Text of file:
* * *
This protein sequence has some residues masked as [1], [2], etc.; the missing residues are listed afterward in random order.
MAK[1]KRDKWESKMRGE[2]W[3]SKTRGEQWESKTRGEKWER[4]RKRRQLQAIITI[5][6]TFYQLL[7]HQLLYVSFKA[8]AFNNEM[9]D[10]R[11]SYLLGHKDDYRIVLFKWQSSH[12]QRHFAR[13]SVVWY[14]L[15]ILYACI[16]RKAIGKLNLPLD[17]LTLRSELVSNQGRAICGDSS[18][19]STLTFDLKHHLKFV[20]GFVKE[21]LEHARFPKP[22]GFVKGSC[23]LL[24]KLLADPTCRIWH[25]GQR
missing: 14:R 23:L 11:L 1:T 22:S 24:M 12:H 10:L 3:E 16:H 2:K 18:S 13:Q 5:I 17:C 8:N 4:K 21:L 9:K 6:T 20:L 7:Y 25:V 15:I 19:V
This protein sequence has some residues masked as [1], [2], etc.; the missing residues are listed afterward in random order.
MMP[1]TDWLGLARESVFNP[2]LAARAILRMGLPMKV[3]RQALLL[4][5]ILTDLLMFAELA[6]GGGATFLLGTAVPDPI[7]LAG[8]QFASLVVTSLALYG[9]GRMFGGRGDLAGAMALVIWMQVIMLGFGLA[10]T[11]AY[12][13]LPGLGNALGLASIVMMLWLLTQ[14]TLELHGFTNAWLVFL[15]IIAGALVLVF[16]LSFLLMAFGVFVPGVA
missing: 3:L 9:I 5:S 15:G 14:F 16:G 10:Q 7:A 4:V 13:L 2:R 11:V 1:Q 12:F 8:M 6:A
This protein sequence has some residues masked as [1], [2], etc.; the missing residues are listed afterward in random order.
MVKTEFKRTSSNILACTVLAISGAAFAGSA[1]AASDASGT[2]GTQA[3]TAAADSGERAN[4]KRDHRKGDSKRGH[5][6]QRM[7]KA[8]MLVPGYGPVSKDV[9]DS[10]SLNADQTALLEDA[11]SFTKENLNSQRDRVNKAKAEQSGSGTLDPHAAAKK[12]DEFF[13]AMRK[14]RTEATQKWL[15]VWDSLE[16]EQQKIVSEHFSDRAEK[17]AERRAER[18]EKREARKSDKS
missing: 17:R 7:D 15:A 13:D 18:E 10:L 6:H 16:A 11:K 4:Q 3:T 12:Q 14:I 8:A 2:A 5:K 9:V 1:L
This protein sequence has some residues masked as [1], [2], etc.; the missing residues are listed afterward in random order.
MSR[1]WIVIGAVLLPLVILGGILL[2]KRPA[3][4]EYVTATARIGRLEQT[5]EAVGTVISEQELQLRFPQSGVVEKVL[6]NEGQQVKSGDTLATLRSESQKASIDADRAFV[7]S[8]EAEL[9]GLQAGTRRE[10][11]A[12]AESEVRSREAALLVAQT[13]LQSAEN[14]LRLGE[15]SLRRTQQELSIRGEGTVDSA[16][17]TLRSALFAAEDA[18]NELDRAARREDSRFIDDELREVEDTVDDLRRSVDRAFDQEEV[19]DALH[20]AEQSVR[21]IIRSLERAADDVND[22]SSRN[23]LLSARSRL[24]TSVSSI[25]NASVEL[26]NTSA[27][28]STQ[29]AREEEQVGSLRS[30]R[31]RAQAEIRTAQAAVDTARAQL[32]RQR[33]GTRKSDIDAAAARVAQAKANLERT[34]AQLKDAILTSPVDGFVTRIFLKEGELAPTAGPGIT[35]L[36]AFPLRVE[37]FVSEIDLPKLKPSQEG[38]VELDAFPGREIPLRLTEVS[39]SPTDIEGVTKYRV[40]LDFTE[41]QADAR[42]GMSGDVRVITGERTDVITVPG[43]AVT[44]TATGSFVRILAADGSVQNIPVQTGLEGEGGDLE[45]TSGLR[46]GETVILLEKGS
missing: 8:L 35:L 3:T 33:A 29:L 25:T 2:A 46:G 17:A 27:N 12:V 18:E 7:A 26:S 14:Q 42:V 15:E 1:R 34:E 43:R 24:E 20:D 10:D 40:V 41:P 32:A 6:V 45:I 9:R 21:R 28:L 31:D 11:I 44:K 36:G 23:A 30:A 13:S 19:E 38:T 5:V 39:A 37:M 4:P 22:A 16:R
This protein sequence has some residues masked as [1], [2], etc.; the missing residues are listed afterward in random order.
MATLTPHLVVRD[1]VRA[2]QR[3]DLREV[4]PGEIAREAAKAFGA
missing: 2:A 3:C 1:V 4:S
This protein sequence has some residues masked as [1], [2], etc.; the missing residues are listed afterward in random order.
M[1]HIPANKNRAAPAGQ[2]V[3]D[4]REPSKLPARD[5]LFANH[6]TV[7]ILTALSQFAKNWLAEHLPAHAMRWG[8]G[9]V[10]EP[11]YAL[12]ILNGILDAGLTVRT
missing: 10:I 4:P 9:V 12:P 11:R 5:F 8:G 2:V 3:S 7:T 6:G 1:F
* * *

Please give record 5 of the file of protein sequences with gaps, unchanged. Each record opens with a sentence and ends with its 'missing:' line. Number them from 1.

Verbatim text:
This protein sequence has some residues masked as [1], [2], etc.; the missing residues are listed afterward in random order.
MATLTPHLVVRD[1]VRA[2]QR[3]DLREV[4]PGEIAREAAKAFGA
missing: 2:A 3:C 1:V 4:S